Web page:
Persona 4: A Truly Proper Send-Off For The PlayStation 2
As an RPG series, Persona stayed relatively under the radar for much of its existence in the United States. It wasn't completely obscure per se, but you more likely than not were an RPG aficionado if you knew of it. But then 2007 came and the game's number three installment in all its head-shooting infamy placed the spotlight on the series on an international level for the first time. The game, despite its flaws, was able to live up to such a role and be forever ingrained in the PS2's history. Now it's 2008 and with the console on its very last legs in terms of major releases, Persona 4 has arrived to herald the end. And what a hell of an end it is, too.
The game begins simply enough. As the protagonist, your parents have moved abroad for the year, thusly forcing you to move in with your uncle Ryotaro and daughter Nanako. They happen to be without a wife/mother these days, but they nonetheless take you in without objections and make you as one of their own. The normalcy stops soon after, however, as a string of gruesome murders begin to appear in their town during foggy days and you discover you have the ability to enter a haunting world via televisions. It's an odd premise indeed, but it's also one that manages to hold your attention for the duration of the 50 to 60-hour adventure by being uniquely compelling in a way few RPGs manage. By the end, you'll have unraveled much more than just the identity of the murderer along the way, making Persona 4's tale one of the best in at least recent memory.
But thanks to a lack of direct canonical connections to Persona 3, it's easy to get into the game and its story and have a really great time. This is made possible primarily because of the cast, a group of people who actually do feel genuinely human in every respect. These are people who have flaws and, much like in real life, overcoming them is a necessity in their development. Some have good intentions coupled with delusions, while others have identity crises of various forms, including sexual, while still others haven't figured out their real reason for living. This is not a perfect bunch of teenagers by any stretch of the imagination, but watching them grow up is one of the many fascinating points in Persona 4's plot. Even the main character, as the new guy in town, has the chance to become whatever sort of person you see fit due to various attributes you can choose to emphasize in your daily activities. If you prefer to spend your nights studying, then chances are that you'll become more and more intelligent, perhaps even to the extent of being the smartest one in the class. Or if you're the type who would rather go off and pursue the ladies in your spare time, then doing bold and daring things can help develop the courage to ask them out. It's a system which, despite its simplicity, works really well and is tied into the game's socialization system, which is one of its most compelling aspects outside of battling.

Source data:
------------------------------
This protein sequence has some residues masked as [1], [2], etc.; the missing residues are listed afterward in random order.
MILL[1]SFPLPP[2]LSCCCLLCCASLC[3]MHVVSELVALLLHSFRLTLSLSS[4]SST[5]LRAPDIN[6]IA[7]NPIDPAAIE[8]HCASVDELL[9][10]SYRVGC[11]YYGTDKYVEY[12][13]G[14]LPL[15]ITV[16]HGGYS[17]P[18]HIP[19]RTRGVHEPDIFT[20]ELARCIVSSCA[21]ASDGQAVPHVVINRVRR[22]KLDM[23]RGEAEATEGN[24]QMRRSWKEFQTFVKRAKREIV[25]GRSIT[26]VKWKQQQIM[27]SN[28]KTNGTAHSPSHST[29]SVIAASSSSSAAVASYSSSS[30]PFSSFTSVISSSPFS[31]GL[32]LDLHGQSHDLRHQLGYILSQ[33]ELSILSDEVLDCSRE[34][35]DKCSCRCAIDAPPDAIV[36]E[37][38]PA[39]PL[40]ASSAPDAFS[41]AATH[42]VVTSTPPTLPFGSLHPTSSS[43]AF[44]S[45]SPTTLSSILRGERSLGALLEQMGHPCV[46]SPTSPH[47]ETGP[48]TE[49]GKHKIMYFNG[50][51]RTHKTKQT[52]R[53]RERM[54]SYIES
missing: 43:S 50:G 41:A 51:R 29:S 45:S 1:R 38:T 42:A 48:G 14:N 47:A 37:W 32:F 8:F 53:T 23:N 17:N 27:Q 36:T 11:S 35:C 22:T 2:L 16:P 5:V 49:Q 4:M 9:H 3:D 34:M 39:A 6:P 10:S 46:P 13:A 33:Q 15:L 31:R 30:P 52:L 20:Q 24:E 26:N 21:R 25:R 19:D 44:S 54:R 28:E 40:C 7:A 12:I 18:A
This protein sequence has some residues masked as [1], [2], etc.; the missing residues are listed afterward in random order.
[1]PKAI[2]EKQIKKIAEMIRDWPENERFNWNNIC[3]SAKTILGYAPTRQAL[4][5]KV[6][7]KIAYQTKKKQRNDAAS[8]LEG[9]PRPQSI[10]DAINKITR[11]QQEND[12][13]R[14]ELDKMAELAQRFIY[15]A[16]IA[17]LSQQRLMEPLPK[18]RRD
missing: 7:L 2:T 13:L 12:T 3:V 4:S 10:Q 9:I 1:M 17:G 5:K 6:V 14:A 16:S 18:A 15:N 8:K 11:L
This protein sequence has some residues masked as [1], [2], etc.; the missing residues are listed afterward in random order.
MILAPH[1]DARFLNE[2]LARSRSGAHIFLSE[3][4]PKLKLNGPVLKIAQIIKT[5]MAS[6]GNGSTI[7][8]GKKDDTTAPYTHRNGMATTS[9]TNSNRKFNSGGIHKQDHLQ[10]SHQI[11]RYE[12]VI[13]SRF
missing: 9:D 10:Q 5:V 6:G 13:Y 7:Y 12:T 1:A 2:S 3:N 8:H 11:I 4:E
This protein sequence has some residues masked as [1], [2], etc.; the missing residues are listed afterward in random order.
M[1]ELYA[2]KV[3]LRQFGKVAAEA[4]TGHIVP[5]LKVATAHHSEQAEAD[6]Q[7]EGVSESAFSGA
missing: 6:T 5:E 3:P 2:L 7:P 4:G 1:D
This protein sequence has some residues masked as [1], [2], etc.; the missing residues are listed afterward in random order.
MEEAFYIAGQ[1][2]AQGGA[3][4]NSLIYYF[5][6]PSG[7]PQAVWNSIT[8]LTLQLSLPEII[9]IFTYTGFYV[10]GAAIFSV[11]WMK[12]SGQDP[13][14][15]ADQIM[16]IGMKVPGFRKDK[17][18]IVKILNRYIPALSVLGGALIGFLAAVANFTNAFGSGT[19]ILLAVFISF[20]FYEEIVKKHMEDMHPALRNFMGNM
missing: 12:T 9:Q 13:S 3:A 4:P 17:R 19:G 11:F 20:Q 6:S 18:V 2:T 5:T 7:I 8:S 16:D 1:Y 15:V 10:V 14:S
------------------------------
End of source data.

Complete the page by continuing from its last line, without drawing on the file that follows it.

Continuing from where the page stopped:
Besides telling a great story, though, one of Persona 4's primary concerns is to rectify the mistakes of its prequel, a task at which, unlike a lot of sequels, it succeeds with flying colors. If you had any nagging problems with the previous game, chances are that it's been solved rather cleverly, leaving you with a game that is even better than the previous entry. The battle system has been refined to make things even more streamlined while still being highly strategic. You still have a system of strengths and weaknesses in place, but there are specific nuances which have been thrown in to make battles noticeably different than those found in Persona 3. The grinding problems are minimized with the help of constantly changing scenery and a good difficulty incline. But perhaps most significant of all is the major overhaul which Atlus has done to the Social Link system. Instead of simply using dating sim elements to enhance the creation of Personas, your spell-casters, they also logically affect the dynamics in battle you'll have with your teammates. Essentially, the better you get to know each of them over time, the more they'll help you out in fights. From taking fatal blows for you to stringing critical hits together to curing you of ailments, the new relationship factors make skirmishes really dynamic and fun. All of these changes plus a number of smaller ones are all incredibly intelligent and show that the development team took the time to examine what was wrong with the last game and make sure those same errors weren't repeated to the extent where it makes the previous game's mechanics look old and outdated by comparison.